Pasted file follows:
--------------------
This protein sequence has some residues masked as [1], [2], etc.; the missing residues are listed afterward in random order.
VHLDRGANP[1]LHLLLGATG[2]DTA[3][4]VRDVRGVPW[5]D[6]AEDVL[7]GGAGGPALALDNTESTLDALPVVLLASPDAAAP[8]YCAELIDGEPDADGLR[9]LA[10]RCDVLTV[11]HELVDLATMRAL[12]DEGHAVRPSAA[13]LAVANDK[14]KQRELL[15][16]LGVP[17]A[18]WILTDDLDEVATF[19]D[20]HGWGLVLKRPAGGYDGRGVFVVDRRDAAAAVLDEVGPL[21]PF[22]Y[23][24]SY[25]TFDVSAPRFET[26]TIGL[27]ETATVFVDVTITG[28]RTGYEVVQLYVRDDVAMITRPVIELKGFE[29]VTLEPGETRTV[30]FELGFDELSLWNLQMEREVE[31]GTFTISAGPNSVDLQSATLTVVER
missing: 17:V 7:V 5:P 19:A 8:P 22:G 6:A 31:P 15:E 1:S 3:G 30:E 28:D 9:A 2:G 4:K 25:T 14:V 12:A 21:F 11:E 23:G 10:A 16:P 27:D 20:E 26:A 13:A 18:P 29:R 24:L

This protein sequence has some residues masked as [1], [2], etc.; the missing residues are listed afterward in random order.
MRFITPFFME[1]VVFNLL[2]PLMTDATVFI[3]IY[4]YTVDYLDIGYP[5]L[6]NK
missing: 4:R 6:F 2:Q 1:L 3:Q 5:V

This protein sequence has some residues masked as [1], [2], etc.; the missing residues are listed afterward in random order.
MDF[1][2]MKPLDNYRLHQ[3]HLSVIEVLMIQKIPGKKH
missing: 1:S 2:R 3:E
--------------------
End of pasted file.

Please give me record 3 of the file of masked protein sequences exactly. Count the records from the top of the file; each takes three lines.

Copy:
This protein sequence has some residues masked as [1], [2], etc.; the missing residues are listed afterward in random order.
MDF[1][2]MKPLDNYRLHQ[3]HLSVIEVLMIQKIPGKKH
missing: 1:S 2:R 3:E